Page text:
One issue for immediate attention would be the continuing predation of humans upon Cetaceae. Under U.N. provisions, the murder of like-brained species would be considered a case of genocide, and thus the most stringent sanctions could be applied to nations which continued such murder. (It is probably the case that planets throughout the universe which are blessed with intelligent, civilized species have made provisions against such genocide; not to do so would be dysfunctional to the life-systems of those worlds.) We will have to be forthright about the extent of human guilt in this area-- indeed, handsome reparations in favor of the Cetaceae may be in order, for example in the provision of protected breeding grounds and generous gifts of food, to help depleted species build their numbers back up.
Two world policymaking bodies which definitely need Cetacean representation are UNESCO (for the exchange of the rich heritage of music and poetry that humans and Cetaceae alike have) and the world food congresses (at which, one hopes, the late 20th Century world will seek an equitable distribution of food resources for its intelligent beings, and at which, one hopes, attention will be given to the need for each intelligent species to limit its population-pressure on these resources.)
Mid-ocean "theaters" should be set up, wherein humans could present to Cetacean audiences selected pieces of our culture-- especially music, but also underwater video presentations, perhaps in the form of three-dimensional holographic "movies," when we master the technology for these. It would be easy to provide a way whereby the Cetacea could express their degree of liking for each presentation, thus to help us to shape our production more to their tastes. An actual "theater" might not be necessary at all-- it may well be that certain sonar message fields could duplicate a visual image. For all we know, whales paint vivid images of what they see entirely with sonic vibrations. One subject for these presentations would be the nature of human history and personality, and human venality toward nonhuman species-- but we could also present the concept of "good humans" and "bad humans", and argue that progress has been made in recent decades. In this manner, we could share with our Cetacean friends our hopes for a continued improvement in whale/human/dolphin interaction, and our vision for a desirable and sustainable future.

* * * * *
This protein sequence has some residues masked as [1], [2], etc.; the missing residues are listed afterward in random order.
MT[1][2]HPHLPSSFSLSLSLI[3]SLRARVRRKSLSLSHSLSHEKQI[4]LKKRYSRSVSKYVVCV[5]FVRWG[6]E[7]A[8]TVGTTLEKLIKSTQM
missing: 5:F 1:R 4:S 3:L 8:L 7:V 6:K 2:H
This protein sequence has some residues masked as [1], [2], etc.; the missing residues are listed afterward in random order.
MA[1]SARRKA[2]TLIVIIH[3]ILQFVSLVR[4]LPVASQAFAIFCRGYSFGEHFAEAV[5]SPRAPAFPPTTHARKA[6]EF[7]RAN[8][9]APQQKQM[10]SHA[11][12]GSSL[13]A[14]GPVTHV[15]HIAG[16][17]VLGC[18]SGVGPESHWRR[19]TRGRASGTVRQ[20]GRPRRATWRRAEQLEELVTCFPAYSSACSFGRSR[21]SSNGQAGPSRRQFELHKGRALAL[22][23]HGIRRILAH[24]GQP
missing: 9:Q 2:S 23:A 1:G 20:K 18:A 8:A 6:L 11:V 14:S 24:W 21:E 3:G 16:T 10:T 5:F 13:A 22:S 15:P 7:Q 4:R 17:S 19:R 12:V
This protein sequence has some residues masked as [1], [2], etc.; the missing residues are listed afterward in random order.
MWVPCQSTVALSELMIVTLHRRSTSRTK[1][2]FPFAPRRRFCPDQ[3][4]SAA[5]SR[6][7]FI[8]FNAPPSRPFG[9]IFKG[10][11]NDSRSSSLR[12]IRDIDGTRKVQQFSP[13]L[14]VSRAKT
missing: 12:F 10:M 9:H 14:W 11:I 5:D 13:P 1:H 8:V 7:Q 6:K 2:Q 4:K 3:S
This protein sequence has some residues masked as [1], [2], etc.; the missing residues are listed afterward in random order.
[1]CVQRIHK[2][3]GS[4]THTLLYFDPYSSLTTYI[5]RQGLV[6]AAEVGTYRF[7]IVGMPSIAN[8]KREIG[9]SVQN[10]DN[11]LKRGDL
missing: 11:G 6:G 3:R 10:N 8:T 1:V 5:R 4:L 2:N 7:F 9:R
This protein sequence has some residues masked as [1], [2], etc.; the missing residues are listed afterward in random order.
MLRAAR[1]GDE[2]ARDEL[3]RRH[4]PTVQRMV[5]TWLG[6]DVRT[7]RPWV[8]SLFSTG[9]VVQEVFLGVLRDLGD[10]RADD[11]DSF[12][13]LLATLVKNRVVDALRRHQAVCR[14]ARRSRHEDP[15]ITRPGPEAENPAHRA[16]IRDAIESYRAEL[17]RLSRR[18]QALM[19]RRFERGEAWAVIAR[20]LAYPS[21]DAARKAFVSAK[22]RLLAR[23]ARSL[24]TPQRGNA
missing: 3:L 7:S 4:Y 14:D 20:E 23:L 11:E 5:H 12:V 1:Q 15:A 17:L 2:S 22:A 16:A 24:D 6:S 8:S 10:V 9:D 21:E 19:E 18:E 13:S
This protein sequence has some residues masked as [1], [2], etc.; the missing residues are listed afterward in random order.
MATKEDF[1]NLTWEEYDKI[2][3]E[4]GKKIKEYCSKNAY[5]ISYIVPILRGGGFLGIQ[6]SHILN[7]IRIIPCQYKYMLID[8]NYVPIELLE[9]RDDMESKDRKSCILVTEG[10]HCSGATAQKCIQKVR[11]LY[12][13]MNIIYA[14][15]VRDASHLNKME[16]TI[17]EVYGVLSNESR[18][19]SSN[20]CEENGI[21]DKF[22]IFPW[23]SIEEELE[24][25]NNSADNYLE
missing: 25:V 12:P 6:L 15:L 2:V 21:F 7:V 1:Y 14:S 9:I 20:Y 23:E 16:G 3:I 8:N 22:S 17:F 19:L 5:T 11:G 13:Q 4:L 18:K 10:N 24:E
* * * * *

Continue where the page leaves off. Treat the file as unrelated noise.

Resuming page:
For a truly complete human comprehension of the culture of Cetacea and of their lifestyles and collective needs, I recommend that a few humans actually accompany these beings on their migrations. We would need to create small, swift one- or two-person submarines, so designed as to be able to keep up with whales or dolphins as they travel. Humans would be selected for their ability to communicate with Cetaceae. They would spend several weeks at a time living and travelling with Cetacean family groups. They would eat the same food (caught through special jaws fitted onto the submarines), exchange words and music (by means of specially fitted microphones and computer-assisted translation devices), and generally become acquainted with each other as individual beings. With such mobility, these highly-empathic humans could greatly further our sharing in the Cetacean arts of play and of mutual compassion.
Another project would be the development of emergency life-saving communication systems. We would need to devise a miniaturized sounding device, weighing a few ounces but capable of emitting sonar "help" signals audible to any Cetacea within a radius of several miles. These would be routine equipment for ships, sailboats, and other human craft which might founder at sea. The people cast adrift would be able to summon Cetacean friends to help keep them from drowning and to drive away any threatening sharks, while other Cetacea could relay the message of distress to the nearest human source of succor. Cetaceans know how to help newborn or injured members of their own species to the sea's surface to breathe, and there are many reports of (quite untrained) dolphins helping humans in danger of drowning. Whales and dolphins would also be able appropriately to aid boats which were in danger of foundering upon reefs or shoals in rough weather. Naturally, there will be instances when distressed Cetacea will need our help-- when attacked by sharks or outlaw human hunters. A message-network system could allow help to be summoned quickly-- one possibility is lasers mounted on orbiting satellites, which would beam accurately upon the area of the crisis and warn human attackers that their crime-in-process was under the "eye" of the civilized world.(printer friendly version)